The life of a blue-and-white legend is now in black-and-white. "Paterno," the long-awaited biography by hall-of-fame sportswriter Joe Posnanski, hit bookshelves Tuesday.
One of the last public image of Joe Paterno was on a chilly November night when he graced fans and media with his presence outside his home with his wife, Sue, hugging his arm - just moments after he received the phone call telling him he was no longer the Penn State football coach.
"Thanks," Paterno screamed, "and pray for those victims."
Paterno shuffled back into his Happy Valley home a saddened man. That image was one of the last times the public saw Paterno before he died in January from lung cancer.
However, on Tuesday, that indescribable voice was reborn once again in Posnanski's biography.
Critics and diehard fans such as Kathy Weidner put copies copy on hold before the book's release. By lunchtime, Weidner scurried over to Barnes & Noble in Camp Hill, eager to lose herself in the pages.
"I've been following the scandal," Weidner said. "I just went through all the newspaper articles that I have - tear up at times. Sad."
Eighty-five years of Paterno's life are compiled into 360 pages. Posnanski's book was reviewed nationwide. The New York Times called his work "breezy and largely sympathetic." Other national reviews touted the way Posnanski chronicled the rise and fall of the football coaching legend.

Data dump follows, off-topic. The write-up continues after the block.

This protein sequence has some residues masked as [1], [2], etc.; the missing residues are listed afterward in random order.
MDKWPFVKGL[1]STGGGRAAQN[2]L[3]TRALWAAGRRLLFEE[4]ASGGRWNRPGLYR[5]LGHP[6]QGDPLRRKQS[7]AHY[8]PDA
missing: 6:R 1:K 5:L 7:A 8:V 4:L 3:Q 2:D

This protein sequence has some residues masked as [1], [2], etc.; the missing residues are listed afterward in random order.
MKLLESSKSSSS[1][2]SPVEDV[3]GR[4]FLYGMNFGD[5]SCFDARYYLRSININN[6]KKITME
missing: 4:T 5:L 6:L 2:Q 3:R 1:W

Little did Posnanski know that when he gained unlimited access to Paterno's life in late 2010 that he would run into a firestorm months later, when long-time assistant football coach Jerry Sandusky was arrested on child molestation charges.
Posnanski was there until the day Paterno died. For better or worse, people are anxious to read his tale cover-to-cover.
"It's going to make it re-hash [those memories], I'm sure, but I'm ready for it," Weidner said.
Posnanski's book ranked in the top 20 on Amazon.com's best-seller list. It was also number one in several categories, including sports, history, and biography.